By Chris Dougherty
Chris Dougherty is a certified RV technician. Here is a letter he received from a reader while he was serving as RVtravel.com’s technical editor.
We’ve been stationary for almost a month, so far. I’ve noticed what I think is a pyramid formed at the pipe base in the black tank. This has occurred twice in two weeks. I use one of those magic wands to clear it. We use probiotics in all tanks and Scott toilet paper. I use the flush king after every emptying. Any thoughts or suggestions? —Alan
This is a common problem, and you’re fortunate that you can actually see into your tank, as many RVers can’t. The problem is a result of too little water in the black tank. This can be an RVer’s error, or it can be a malfunction.
When it comes to sewage, water makes the world go ’round … and the sewage go down. Some people use no extra water in the holding tank because they’re afraid they’ll fill it too quickly, especially when dry camping. Others, especially if they’re on a seasonal site, leave the black tank valve open all the time, thinking everything will just drain. It doesn’t, which causes a buildup of sludge. Some folks won’t use chemicals, which can also do the same thing.
From the malfunction standpoint, the black tank system could have a leak. It could be as simple as a poorly sealing termination valve, or it could be more serious, like a cracked tank, or a failed pipe connection at the tank. If the tank has failed, there will be signs of leakage and odor. If your unit has an enclosed underbelly, there should be staining where the liquid has drained, and sometimes pooling which will weigh the underbelly enclosure down causing it to bow.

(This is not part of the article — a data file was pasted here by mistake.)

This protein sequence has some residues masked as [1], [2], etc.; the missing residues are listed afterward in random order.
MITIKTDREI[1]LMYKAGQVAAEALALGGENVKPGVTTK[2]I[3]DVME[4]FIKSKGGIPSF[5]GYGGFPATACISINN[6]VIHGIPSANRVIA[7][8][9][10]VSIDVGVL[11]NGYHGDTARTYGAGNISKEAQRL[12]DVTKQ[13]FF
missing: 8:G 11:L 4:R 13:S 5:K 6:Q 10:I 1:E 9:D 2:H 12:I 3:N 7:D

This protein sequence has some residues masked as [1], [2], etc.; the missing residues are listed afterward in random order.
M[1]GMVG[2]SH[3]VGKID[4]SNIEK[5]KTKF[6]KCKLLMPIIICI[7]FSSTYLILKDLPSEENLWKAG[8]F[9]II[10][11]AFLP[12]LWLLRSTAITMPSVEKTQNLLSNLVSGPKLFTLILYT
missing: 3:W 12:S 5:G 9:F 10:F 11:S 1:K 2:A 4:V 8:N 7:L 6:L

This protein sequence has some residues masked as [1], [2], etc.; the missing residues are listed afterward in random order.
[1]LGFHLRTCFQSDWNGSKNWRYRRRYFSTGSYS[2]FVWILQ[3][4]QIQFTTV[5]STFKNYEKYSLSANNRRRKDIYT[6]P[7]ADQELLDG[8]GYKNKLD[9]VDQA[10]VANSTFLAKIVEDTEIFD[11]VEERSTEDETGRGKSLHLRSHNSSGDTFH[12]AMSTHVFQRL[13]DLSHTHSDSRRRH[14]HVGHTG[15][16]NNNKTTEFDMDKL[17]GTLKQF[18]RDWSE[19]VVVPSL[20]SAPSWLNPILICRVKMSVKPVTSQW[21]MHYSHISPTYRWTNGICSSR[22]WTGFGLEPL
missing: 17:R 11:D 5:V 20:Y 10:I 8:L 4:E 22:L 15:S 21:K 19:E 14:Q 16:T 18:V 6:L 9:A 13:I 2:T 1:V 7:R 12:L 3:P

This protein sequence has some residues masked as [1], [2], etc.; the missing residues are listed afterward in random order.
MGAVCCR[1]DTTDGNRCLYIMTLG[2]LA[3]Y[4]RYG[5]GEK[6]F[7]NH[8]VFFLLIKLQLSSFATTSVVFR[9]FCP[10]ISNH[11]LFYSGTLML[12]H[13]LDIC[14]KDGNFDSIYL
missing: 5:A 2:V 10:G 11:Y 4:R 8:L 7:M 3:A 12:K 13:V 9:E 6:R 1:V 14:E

Finally, if the leak is in the valve, and this is the most common malfunction, it will be obvious when the cap is removed from the termination to dump the tank after use. If you are leaving your hose connected all the time, then there will be no sign of this, of course.
This is often caused by one of a couple of things: There is some stuff jammed in the o-ring part of the valve, the o-ring has failed, or the valve is in need of lubrication to make it close properly.
The best way to fix this is to service the valve, especially if it has been in use for a long time. To do this, disassemble the valve, clean the parts, replace the seals (a new kit is only about $6 on Amazon), reassemble and lubricate using Dow Corning 111 valve lubricant.
I hope this helps!
Stories like this don’t just happen. It takes a skilled staff to produce the high-quality journalism you deserve, and we rely on voluntary subscriptions to keep us going. If you appreciate this kind of content, please support RVtravel.com by pledging your support today. Even a one time donation of $5 to $10 is appreciated. Thank you.